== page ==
According to Sam's grandson, Ken Ratner, Sam was born in 1897 in Zelva, Byelorussia, and came to the United States via Ellis Island. The origin of the name "Ratner" is shrouded in mystery, since the family's original name was "Bublatzky." One theory has it that the name was the maiden name of a woman who married into the family. Another theory is that the orignal name was changed at Ellis Island (I myself am usually suspicious of such stories, and on the Ellis Island site, one can find both names on the lists of arriving passengers). In any event, it seems to have been changed by Sam's father, Eliahu (Bublatzky) Ratner. Please click here for further notes on the Ratner family genealogy.

Sam opened a dry good store in lower Manhattan and later another one on White Plains Road in the Bronx, but lost these stores in the Depression. Later, he moved to Harlem and opened another dry goods store.

Ken and David Ratner and Abraham Klein, 1966
In 1921, Sam married Dora Sackinsky in Brooklyn. Sam and Dora son, Herbert, married Dorothy Rogoff in the late 1940s and had sons Robert, Ken and David. Herbert and Dorothy, their children and Dorothy's mother, Esther (Kiki) Rogoff,  lived at 160 Claremont, and then moved briefly into the Manhattanville Houses when they opened in 1961. After a few years, the family moved into 180 Claremont (where the Krets, the Rubinsteins, the Feigenblatts and the Libermans lived, among others). When Sam died in 1958 (four years after building the sukkah), Dora married member of the Old Broadway Synagogue, Abraham Klein Sometime in the 1970s, the Kleins moved to Florida, where Abraham died in 1979 and Dora died in 1996.
Esther Rogoff, 1985
Robert Ratner Bar Mitzvah Photo, 1963

When we decided the the sukkah built by Sam Ratner was no longer safe, we considered a couple different options. One would be to demolish the old sukkah and just put up a nylon sukkah, as many people in the suburbs have. The second option would be to recreate our original sukkah as best we could. In light of the fact that the old sukkah had served us well, and also because it was built in an old European style which included moveable roof flaps (compare with the images of the sukkos that appear in the extraordinary sukkah decoration was created by R. Aryeh Steinberger and hangs in the first floor of the Museum of Jewish Heritage in lower Manhattan), we decided to recreate the sukkah that Sam Ratner built. We had to raise the money from a number of contributors to build the new sukkah, and because none of us had Sam Ratner's expertise, we hired Alex Myftarago, the contractor who rebuilt the roof, to build the new sukkah. As was noted above, the new sukkah was built upon the foundation of the old sukkah and largely along the same lines. To express our continuing thanks to the Ratners for nearly 50 years of the sukkah, we installed the old sukkah plaque next to the new one, which thanks our recent generous donors. Let's hope the new sukkah will last as long as the one it replaced!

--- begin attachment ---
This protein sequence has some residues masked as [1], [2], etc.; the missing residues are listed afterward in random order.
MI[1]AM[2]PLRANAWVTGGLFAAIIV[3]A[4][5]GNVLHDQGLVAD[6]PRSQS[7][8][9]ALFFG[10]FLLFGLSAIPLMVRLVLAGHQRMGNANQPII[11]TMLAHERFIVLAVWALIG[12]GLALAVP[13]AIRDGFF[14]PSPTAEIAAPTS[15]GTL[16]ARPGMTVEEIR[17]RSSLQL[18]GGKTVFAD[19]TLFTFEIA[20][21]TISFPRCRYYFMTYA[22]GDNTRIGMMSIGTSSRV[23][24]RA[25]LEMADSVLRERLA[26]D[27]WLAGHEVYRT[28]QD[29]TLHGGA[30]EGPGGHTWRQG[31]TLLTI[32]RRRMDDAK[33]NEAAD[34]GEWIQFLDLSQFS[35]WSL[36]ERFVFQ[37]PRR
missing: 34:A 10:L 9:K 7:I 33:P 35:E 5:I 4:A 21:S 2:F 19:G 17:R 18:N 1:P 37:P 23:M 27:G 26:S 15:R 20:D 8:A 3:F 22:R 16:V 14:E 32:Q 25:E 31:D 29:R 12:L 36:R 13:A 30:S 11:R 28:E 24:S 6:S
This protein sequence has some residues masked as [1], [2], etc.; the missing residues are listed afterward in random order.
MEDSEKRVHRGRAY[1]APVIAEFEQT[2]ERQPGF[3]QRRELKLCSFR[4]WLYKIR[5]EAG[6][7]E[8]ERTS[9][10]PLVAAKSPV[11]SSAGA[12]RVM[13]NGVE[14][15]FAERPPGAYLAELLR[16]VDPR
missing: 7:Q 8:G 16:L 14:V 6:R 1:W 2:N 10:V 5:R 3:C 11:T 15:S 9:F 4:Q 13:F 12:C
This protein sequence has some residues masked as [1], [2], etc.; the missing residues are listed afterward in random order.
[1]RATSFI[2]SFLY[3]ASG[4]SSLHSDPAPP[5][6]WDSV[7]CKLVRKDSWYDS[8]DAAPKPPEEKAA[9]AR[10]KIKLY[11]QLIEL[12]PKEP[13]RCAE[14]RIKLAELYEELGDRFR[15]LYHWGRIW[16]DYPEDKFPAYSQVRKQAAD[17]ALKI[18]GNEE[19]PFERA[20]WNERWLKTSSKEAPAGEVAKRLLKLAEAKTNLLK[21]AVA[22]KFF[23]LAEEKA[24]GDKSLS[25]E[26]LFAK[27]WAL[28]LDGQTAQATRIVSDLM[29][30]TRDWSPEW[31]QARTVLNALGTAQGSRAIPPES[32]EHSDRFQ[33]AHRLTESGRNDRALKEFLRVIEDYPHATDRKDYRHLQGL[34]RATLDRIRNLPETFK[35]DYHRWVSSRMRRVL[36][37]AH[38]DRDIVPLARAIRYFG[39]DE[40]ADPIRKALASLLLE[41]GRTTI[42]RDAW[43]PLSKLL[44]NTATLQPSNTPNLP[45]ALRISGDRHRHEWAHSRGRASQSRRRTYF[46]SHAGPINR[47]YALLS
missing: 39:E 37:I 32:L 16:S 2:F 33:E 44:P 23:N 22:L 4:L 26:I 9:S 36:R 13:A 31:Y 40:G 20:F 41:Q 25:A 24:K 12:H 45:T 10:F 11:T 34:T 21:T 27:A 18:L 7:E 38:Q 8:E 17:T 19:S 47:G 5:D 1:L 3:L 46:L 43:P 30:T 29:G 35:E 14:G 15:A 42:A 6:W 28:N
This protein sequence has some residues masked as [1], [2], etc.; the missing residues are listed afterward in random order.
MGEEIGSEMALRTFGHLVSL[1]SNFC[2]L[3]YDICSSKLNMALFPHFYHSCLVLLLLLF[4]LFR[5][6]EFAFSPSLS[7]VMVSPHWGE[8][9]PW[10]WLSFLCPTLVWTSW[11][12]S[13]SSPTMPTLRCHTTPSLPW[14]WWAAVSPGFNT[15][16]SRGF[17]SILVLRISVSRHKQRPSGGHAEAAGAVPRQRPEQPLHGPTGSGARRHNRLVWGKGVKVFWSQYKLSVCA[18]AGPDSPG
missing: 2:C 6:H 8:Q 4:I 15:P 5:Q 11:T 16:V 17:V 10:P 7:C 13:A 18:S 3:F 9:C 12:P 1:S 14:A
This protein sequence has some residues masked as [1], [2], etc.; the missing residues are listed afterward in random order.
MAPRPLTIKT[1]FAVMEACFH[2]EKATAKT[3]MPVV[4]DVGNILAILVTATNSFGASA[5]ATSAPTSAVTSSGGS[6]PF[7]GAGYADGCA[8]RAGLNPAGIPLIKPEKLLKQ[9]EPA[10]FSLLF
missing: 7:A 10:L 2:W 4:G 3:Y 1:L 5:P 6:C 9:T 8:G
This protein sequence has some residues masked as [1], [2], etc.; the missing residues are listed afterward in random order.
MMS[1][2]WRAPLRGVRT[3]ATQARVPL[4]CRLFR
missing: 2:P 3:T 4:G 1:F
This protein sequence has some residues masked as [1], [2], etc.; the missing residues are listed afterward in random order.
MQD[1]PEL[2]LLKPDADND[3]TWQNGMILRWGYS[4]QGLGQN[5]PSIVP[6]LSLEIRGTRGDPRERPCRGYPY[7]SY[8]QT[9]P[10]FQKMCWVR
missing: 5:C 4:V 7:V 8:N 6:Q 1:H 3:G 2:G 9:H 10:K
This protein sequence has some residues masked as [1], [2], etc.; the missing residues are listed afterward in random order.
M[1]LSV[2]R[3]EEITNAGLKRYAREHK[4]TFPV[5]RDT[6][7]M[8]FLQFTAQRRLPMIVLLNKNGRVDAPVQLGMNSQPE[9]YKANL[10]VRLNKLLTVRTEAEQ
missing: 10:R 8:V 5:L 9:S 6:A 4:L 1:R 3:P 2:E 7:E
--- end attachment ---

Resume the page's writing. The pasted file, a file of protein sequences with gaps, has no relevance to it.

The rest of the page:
Plaque thanking the Ratners on the left, and plaque thanking the contributors to the new sukkah on the right, 2010. 

Sunday, December 22, 2013

OLD BROADWAY SYNAGOGUE EXTERIOR RESTORATION CAMPAIGN